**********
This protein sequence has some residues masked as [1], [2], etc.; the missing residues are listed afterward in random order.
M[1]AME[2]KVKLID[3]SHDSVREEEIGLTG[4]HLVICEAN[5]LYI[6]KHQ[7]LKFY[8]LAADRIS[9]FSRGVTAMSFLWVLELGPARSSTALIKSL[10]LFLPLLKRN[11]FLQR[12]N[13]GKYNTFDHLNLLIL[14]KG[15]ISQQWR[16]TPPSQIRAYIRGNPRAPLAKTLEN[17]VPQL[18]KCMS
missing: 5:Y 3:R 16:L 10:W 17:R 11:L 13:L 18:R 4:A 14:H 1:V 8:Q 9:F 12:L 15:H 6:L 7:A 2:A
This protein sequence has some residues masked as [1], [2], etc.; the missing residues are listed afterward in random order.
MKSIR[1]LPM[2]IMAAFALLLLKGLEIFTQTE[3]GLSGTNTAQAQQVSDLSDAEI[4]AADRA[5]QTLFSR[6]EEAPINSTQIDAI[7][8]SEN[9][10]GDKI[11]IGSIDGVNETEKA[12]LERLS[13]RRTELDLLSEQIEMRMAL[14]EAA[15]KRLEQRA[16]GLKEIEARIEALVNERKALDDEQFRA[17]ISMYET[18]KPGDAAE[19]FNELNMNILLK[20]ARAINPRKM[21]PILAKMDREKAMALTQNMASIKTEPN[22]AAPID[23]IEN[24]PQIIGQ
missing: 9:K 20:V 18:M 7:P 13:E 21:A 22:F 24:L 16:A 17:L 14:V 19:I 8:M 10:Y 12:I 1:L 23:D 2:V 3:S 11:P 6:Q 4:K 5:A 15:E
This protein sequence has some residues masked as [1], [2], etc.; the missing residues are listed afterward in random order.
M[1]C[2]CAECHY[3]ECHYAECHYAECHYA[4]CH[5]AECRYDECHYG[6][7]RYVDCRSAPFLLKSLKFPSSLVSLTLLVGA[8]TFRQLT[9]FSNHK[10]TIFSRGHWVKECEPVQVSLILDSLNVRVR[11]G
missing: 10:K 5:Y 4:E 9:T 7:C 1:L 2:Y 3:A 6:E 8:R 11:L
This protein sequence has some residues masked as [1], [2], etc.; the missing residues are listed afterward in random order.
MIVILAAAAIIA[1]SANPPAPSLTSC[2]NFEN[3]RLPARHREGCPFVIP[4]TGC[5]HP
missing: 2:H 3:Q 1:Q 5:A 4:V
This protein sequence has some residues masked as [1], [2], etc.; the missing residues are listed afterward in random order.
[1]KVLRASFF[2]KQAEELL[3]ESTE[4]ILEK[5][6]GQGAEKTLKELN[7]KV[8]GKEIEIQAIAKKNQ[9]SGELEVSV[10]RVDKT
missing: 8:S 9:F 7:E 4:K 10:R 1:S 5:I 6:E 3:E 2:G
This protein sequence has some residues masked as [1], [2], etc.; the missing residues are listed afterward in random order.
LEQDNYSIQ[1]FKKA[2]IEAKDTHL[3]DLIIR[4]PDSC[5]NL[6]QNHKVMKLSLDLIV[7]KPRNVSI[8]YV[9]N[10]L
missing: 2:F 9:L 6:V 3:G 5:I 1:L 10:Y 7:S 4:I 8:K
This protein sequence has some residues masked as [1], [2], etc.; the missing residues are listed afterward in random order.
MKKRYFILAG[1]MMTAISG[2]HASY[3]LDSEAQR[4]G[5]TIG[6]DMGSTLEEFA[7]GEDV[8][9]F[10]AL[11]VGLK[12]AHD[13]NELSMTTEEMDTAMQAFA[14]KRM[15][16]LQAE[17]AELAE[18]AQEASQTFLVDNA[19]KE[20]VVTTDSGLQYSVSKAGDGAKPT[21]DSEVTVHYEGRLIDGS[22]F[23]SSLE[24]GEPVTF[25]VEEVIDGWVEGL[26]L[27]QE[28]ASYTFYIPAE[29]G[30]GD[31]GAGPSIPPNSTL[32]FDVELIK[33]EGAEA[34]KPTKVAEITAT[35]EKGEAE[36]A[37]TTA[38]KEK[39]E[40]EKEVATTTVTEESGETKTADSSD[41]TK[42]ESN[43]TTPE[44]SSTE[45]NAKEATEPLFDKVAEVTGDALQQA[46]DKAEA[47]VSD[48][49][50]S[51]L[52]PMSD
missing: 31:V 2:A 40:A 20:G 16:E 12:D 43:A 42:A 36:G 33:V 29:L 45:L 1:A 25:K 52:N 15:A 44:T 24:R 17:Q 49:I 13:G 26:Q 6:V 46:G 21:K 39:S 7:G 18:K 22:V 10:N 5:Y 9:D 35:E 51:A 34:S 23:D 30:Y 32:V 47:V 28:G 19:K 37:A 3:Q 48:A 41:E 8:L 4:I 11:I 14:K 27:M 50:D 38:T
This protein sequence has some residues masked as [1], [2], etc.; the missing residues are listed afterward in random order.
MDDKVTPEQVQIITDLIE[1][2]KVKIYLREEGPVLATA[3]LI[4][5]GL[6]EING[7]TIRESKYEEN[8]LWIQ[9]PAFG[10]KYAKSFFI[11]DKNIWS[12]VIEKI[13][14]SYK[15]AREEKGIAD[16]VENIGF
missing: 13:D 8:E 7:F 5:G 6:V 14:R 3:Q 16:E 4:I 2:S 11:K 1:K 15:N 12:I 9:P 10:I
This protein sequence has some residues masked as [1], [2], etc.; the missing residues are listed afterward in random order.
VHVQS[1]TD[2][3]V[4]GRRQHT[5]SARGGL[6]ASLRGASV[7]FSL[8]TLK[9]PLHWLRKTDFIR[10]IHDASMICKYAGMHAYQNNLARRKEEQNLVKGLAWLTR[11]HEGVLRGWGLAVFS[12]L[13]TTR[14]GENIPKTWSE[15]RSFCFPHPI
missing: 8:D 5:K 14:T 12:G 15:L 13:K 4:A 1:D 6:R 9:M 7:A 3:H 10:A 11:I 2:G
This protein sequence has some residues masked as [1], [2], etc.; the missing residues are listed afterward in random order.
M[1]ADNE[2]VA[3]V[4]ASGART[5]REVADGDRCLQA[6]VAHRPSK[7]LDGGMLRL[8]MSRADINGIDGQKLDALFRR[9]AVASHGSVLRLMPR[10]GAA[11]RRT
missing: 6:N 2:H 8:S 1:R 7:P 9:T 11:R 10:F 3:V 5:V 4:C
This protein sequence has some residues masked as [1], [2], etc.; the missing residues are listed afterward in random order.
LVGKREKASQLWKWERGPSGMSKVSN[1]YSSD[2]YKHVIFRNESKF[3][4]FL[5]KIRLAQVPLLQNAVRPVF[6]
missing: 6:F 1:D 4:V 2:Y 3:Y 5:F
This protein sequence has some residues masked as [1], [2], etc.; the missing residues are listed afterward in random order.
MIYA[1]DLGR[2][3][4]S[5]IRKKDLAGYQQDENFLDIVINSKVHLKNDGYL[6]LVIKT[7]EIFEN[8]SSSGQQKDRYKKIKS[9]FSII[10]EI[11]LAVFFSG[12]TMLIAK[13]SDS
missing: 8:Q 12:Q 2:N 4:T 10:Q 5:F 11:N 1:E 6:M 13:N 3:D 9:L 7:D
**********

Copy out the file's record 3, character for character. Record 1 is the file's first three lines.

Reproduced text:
This protein sequence has some residues masked as [1], [2], etc.; the missing residues are listed afterward in random order.
M[1]C[2]CAECHY[3]ECHYAECHYAECHYA[4]CH[5]AECRYDECHYG[6][7]RYVDCRSAPFLLKSLKFPSSLVSLTLLVGA[8]TFRQLT[9]FSNHK[10]TIFSRGHWVKECEPVQVSLILDSLNVRVR[11]G
missing: 10:K 5:Y 4:E 9:T 7:C 1:L 2:Y 3:A 6:E 8:R 11:L